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Care Capital considered few other options before Sabra deal


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Care Capital considered few other options before Sabra deal

Care Capital Properties Inc. did not engage with any other potential suitors after Sabra Health Care REIT Inc. broached the possibility of a combination of the two healthcare real estate investment trusts in July 2016.

According to an account of the companies' negotiations included in a registration statement describing the all-stock deal that the REITs eventually reached, the REITs negotiated throughout the third quarter. Discussions were put on hold between September 2016 and January 2017, after Care Capital's board directed management to suspend talks and focus on operational issues arising from the company's 2015 spinoff from Ventas Inc. They began again when Sabra Chairman, President and CEO Rick Matros renewed contact with Care Capital executives days into the new year.

At an April 17 meeting with advisers from Bank of America Merrill Lynch and the law firm Sidley Austin LLP, Care Capital executives discussed other potential transactions, including one involving an unnamed industry participant. Still, the participants concluded that "it was unlikely that other potential companies in the industry (including such other industry participant) would be interested in acquiring CCP at this time, and that it was unlikely private equity firms would be interested in acquiring CCP at this time," the filing says, referring to Care Capital by its ticker symbol.

Regarding the other industry participant in particular, one Care Capital board member "reported on a conversation he had several months ago with a director of such company, during which such director indicated to such member that if CCP was ever interested in a potential transaction, CCP should contact that industry participant."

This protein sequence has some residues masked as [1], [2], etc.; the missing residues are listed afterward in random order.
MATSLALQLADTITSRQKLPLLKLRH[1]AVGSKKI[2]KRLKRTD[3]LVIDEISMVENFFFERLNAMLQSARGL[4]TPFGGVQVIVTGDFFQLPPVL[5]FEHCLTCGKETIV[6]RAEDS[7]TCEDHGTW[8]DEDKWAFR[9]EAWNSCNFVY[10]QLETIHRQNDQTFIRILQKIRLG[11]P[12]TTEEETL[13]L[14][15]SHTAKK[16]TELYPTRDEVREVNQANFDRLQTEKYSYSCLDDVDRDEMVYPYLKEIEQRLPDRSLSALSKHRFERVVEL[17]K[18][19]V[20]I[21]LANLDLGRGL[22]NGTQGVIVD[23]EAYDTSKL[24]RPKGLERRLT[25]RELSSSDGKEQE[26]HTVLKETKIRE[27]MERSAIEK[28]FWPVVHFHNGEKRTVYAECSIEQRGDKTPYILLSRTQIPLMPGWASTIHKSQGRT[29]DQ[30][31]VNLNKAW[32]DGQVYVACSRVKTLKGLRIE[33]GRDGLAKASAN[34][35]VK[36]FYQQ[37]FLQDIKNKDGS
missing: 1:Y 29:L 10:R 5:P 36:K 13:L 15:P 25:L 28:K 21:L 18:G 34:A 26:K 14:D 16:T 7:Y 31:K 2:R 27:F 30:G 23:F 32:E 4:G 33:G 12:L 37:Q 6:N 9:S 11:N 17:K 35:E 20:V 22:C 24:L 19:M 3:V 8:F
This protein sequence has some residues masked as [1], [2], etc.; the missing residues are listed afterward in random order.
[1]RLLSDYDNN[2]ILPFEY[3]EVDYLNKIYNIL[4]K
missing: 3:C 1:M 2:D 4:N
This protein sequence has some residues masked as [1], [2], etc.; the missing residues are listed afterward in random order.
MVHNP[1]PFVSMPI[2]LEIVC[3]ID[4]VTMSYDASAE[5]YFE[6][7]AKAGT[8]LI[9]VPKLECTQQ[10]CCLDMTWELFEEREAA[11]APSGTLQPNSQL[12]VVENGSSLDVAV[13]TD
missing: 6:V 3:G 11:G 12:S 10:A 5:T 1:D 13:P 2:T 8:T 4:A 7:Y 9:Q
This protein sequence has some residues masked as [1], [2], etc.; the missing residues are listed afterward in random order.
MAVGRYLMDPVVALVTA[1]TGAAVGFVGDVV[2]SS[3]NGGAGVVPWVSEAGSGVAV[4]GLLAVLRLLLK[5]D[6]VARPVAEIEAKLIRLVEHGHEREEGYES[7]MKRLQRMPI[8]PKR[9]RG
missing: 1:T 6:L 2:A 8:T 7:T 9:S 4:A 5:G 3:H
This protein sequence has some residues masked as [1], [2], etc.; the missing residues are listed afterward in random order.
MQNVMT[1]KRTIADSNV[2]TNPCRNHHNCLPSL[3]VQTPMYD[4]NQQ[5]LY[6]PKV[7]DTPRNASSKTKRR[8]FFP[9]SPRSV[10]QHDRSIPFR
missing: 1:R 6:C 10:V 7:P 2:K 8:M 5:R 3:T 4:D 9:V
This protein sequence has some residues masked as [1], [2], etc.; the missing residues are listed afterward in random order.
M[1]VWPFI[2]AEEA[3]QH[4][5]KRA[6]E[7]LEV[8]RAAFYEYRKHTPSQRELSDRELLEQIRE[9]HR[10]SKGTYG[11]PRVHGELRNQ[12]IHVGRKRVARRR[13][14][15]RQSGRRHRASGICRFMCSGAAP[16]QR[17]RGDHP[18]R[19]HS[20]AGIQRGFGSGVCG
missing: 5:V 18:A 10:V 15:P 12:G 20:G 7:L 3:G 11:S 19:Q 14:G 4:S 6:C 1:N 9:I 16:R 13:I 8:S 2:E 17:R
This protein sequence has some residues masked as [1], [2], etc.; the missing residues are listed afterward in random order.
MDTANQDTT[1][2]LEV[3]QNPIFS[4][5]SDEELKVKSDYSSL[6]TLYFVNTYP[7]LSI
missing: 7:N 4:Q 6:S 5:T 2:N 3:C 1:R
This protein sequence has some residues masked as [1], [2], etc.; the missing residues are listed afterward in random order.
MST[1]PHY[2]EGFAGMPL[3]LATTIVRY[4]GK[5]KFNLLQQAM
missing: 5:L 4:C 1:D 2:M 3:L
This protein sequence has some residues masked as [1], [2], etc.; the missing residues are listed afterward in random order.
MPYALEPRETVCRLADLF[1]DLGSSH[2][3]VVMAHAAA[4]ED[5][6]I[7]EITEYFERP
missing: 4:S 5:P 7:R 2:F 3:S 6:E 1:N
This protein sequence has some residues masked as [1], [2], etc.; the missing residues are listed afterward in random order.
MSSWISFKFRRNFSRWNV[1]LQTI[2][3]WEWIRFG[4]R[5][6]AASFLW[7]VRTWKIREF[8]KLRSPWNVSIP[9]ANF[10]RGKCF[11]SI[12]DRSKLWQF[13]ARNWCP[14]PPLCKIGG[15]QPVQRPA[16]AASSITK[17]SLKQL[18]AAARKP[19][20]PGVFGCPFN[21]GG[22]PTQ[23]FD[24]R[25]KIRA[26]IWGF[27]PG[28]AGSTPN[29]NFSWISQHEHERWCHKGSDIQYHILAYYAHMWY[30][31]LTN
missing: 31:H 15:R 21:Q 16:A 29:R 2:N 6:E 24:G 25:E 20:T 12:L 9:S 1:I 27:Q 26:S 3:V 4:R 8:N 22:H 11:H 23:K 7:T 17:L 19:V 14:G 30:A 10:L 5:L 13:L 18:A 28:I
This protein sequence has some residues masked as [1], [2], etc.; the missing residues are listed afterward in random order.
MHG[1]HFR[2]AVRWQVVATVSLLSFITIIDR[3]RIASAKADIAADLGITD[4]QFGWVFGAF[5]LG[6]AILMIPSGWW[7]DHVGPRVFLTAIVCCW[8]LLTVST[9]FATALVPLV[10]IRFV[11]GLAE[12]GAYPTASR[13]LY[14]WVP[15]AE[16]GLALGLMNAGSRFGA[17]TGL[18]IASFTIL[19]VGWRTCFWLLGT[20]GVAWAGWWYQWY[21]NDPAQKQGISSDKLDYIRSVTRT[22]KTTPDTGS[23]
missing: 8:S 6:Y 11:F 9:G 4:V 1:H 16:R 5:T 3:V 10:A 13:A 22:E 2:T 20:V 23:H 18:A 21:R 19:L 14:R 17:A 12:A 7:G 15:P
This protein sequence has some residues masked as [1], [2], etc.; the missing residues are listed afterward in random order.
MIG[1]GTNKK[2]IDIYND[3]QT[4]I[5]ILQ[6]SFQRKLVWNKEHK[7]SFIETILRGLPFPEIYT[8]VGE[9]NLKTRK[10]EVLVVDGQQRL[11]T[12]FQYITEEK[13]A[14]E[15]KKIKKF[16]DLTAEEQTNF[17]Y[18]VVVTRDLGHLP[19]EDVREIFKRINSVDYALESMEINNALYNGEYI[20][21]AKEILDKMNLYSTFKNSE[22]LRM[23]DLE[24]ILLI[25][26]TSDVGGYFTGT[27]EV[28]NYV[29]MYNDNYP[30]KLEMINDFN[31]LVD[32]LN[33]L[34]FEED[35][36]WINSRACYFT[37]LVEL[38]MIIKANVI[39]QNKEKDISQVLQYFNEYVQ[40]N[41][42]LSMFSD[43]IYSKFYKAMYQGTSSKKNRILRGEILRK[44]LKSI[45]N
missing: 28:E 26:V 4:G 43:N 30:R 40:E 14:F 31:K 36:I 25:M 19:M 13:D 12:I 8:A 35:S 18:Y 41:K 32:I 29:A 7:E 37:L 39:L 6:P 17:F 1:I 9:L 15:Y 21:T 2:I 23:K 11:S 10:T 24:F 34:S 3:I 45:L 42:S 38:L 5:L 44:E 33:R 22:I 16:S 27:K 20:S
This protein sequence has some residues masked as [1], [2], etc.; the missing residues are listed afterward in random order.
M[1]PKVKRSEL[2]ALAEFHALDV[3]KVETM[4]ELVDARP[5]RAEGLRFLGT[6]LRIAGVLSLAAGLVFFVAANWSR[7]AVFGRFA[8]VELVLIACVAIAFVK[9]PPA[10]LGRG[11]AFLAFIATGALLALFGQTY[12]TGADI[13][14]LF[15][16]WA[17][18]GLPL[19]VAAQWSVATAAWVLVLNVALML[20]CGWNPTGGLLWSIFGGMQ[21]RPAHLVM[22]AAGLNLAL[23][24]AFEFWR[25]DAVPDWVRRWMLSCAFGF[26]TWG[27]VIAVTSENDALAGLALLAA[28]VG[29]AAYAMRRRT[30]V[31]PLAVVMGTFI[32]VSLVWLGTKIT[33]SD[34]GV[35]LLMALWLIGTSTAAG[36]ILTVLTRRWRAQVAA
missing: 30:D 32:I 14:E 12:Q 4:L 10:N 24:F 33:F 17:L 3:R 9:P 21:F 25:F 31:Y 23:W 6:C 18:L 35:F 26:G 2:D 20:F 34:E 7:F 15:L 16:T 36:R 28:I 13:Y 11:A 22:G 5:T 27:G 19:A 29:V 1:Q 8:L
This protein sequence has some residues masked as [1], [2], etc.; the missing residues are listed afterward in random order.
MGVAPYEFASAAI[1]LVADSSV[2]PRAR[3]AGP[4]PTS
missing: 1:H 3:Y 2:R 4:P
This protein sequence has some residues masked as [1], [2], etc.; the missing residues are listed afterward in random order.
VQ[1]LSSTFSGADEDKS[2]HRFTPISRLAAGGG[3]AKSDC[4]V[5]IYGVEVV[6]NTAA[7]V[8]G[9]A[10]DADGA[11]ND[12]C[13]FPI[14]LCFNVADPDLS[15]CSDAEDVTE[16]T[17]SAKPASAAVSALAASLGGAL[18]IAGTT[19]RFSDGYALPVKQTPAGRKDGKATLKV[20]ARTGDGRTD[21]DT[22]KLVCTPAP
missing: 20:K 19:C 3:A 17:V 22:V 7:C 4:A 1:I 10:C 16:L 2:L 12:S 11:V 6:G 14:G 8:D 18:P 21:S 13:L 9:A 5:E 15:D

The assembled executives and advisers decided not to do so, reasoning that the other party was more focused on operations than acquisitions.

The advisers returned to the topic of other possible strategic options at an April 23 meeting, but discussion of the topic ended after the Care Capital board raised "certain business considerations that could result in CCP stockholders viewing such a potential combination as less attractive than a combination with Sabra."

Around the same time, Sabra and Care Capital wrangled over whether the deal represented a merger of equals or an acquisition by Sabra. The 6.5% premium that Sabra was offering for Care Capital's shares as of mid-April "may be generally appropriate for a merger of equals transaction," but an acquisition by Sabra — with less Care Capital representation on the combined board — would require a richer premium, Care Capital argued.

According to the companies' narrative in the filing, Care Capital persuaded Sabra to drop a so-called "force the vote" clause, which would have required a vote on the combination by shareholders of both companies, regardless of whether a higher offer for Care Capital emerged.

In the end, the companies agreed on an exchange ratio of 1.123 shares of Sabra common stock for every share of Care Capital common stock, representing a 15% premium to Care Capital's stock price based on the two companies' valuations at the close April 21.

The premium shrank in the weeks after the deal was announced as both companies' share prices dropped — Sabra's more steeply. Based on the companies' share prices at the close of trading June 12, Sabra was planning to exchange roughly $26.11 per share for Care Capital shares that traded at $25.80 on the public market. The figure represented a roughly 1.2% premium to Care Capital's market price.

Care Capital executives declined to comment on the deal.